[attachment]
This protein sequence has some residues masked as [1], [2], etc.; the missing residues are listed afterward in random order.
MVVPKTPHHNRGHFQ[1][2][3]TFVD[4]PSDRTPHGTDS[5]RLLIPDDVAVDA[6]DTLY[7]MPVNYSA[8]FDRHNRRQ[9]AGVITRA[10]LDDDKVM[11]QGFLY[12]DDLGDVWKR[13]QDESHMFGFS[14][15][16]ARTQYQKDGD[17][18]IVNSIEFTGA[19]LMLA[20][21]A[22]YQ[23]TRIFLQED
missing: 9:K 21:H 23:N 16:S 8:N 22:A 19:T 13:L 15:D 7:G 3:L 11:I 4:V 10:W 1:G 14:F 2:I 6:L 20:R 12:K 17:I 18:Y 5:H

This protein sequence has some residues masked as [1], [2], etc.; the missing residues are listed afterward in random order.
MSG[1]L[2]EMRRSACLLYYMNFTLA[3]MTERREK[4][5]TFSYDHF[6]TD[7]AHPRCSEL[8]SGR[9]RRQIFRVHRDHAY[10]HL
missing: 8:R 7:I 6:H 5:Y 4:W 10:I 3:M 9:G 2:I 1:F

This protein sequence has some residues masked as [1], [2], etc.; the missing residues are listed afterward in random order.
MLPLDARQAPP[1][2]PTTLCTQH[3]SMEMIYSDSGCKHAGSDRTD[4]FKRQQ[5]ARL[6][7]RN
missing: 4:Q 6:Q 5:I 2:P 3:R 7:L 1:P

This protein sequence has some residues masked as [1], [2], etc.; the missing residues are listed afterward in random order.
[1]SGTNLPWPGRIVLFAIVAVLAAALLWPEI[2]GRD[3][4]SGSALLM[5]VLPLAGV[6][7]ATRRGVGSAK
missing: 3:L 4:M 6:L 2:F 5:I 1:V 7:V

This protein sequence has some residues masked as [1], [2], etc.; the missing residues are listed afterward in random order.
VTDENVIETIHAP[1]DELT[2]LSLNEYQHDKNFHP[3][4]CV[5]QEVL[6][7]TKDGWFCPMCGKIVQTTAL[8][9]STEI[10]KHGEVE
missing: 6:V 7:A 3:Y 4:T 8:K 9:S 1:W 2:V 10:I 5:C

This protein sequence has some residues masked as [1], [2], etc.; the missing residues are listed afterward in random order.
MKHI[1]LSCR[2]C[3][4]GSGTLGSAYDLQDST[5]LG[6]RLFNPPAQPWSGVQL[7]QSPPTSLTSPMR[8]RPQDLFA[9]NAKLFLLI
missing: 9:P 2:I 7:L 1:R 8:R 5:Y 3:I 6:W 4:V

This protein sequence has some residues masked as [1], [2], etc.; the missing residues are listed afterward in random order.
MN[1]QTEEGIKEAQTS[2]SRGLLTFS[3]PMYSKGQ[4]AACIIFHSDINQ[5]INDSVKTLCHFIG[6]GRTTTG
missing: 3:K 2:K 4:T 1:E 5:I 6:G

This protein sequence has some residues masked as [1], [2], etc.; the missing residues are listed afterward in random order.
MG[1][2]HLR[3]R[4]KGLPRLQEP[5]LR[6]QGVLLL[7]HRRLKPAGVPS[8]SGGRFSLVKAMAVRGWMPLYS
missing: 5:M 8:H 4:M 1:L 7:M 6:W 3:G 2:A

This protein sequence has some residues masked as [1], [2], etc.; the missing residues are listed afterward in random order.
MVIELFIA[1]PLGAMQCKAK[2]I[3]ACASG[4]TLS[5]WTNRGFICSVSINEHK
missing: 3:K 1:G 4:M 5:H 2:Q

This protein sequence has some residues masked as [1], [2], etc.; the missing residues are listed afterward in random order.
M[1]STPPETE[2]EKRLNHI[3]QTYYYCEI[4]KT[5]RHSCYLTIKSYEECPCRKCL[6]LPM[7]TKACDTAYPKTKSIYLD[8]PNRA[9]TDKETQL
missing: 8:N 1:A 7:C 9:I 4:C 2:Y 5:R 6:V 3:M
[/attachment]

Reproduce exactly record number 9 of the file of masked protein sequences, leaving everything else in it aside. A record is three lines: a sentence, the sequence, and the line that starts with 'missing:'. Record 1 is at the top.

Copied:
This protein sequence has some residues masked as [1], [2], etc.; the missing residues are listed afterward in random order.
MVIELFIA[1]PLGAMQCKAK[2]I[3]ACASG[4]TLS[5]WTNRGFICSVSINEHK
missing: 3:K 1:G 4:M 5:H 2:Q